Let me show you another technique that will allow you to do that. So, let's assume that I haven't imported these photos into Elements organizer. I'm going to go back to iPhoto now. And in iPhoto, I'll go up to the iPhoto item in the Menu bar and from there I'll choose Preferences. In iPhoto's Preferences window, I'll go the Advanced tab. I'll go to the Edit Photos field and from the drop-down menu, I'll switch to whatever is the second entry in that menu--that might be a specific program, or in this case, it's Photoshop, or it might say other.
I'll choose that menu item, I want to navigate to Adobe Photoshop Elements Editor. Here's where it is. It's in the Applications folder. Here, inside Adobe Photoshop Elements eleven and inside the Support Files subfolder, there you'll find Adobe Photoshop Elements Editor. Select that and then click Open. And that sets iPhoto to edit photos in Elements Editor, not here in iPhoto. To show you how that works out, close the preferences by clicking this red button and I'll select a photo here in iPhoto, and then I'll go down to the bottom of the iPhoto window and I'll click Edit.
One of the nice things about Elements Editor is that it offers several different editing workspaces according to your level of expertise. Let's go to the simple Guided Edit Workspace, and here, I'm going to go to the Enhance Colors touch up. And just to do something that we can really see, I'm going to take that Hue slider and drag it all the way over to the left to give this photo a sort of psychedelic look, and then I'll click Done. Now I want to save the photo, so I'll go to the File menu and I'll chose Save. In the Save As dialog that opens, it's important not to change the Save As or the Where or the Format menus, because I want to save over the original photo so that iPhoto can recognize the changes.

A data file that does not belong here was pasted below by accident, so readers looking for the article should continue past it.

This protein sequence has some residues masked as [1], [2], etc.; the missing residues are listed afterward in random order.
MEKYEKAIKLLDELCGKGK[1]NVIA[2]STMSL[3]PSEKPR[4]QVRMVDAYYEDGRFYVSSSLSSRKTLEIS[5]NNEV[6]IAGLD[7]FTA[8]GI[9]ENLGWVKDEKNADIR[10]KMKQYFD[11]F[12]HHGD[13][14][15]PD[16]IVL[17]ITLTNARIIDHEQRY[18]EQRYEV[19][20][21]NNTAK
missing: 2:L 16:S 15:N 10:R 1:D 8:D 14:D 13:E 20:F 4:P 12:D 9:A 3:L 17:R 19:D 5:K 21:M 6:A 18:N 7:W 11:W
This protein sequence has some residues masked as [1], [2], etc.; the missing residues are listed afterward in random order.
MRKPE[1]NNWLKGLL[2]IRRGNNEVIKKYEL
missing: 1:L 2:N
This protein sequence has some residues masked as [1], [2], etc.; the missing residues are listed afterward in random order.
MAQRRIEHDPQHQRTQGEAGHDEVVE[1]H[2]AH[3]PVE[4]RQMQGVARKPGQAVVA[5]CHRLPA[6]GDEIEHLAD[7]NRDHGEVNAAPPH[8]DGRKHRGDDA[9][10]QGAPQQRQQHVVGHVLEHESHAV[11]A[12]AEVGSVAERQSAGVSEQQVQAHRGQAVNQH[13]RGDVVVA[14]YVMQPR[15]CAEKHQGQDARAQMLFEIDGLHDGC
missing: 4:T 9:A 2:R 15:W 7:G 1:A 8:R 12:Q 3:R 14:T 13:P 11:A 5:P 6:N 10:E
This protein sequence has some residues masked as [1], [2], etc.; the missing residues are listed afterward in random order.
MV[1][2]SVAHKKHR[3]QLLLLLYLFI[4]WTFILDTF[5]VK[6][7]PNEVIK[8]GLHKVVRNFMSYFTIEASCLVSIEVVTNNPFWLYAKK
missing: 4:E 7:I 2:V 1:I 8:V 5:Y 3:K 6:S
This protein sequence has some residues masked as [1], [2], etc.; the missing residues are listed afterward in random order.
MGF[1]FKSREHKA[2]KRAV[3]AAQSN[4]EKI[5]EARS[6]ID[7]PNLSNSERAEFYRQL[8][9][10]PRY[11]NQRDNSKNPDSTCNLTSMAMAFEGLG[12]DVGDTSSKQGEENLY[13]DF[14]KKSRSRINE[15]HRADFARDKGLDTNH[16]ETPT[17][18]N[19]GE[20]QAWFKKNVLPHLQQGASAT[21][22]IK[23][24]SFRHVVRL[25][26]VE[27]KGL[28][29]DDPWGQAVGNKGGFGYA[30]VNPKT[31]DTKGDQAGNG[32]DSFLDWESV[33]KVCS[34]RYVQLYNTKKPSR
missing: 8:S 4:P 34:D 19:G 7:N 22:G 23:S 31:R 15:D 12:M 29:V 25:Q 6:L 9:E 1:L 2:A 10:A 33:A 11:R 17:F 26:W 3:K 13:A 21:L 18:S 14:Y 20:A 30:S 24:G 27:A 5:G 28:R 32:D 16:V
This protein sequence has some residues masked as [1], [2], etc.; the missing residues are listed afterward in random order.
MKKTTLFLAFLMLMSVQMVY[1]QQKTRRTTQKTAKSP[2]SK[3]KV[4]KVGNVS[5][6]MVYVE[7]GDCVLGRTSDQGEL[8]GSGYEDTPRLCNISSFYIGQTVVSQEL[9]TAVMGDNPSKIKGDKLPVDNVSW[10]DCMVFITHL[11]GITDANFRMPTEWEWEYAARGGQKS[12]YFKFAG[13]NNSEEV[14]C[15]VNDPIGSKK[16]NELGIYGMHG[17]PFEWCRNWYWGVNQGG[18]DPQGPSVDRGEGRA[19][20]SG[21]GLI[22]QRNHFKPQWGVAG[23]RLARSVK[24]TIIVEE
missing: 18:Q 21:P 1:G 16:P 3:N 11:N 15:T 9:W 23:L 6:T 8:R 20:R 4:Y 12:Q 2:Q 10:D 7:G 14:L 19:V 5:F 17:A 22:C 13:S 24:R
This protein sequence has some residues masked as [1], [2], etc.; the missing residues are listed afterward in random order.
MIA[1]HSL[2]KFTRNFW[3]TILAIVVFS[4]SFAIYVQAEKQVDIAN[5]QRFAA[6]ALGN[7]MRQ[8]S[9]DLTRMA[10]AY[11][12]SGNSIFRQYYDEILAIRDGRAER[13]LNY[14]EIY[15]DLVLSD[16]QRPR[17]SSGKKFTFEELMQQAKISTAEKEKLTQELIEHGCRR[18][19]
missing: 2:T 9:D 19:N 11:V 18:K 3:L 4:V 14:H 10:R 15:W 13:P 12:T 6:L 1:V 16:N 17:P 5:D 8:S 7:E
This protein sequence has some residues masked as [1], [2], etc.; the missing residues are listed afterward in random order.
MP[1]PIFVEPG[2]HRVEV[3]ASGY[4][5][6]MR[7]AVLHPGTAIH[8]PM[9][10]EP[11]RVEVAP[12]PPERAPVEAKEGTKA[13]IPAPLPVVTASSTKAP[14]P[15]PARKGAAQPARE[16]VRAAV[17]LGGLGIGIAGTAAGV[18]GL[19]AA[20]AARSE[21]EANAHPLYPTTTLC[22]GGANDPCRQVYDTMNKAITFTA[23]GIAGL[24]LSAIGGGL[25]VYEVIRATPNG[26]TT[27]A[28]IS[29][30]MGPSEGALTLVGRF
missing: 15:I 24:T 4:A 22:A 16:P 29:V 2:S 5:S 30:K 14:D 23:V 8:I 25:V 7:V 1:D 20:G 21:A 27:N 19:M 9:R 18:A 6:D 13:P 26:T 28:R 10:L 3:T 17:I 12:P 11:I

I'll make sure that Include In The Elements Organizer is not checked, because the whole purpose of this technique is to manage the edited file not in the Elements Organizer but in Apple's iPhoto. So, I'll click Save and I'll click Replace. In the JPEG options, I'll just click okay and then I'll close the photo by clicking this X. Now, I'm going to go back to iPhoto. And as you can see, iPhoto has recognized the changes that I just made to this photo in Elements. And by the way, if you don't like this change, you can always go back to the original photo in iPhoto by going up to the Photos menu and choosing Revert To Original, but I'll leave things as they are for now.
So now you have two ways to go if you've been using iPhoto and you want to switch to Elements. You can either bring your photos into Elements Organizer and then do everything, organizing and editing in Elements from now on as I showed you at the beginning of this movie. Or you can use the second technique that I showed you here if you want to continue to manage your photos in iPhoto so you can keep your existing albums and other organizational features there, but take advantage of the excellent editing features in Elements. And by the way, if you prefer to use Adobe Lightroom to organize your photos but you like to edit them in Elements, you can do that, too.
And I explain how in another one of my lynda.com courses, Using Lightroom and Photoshop Together.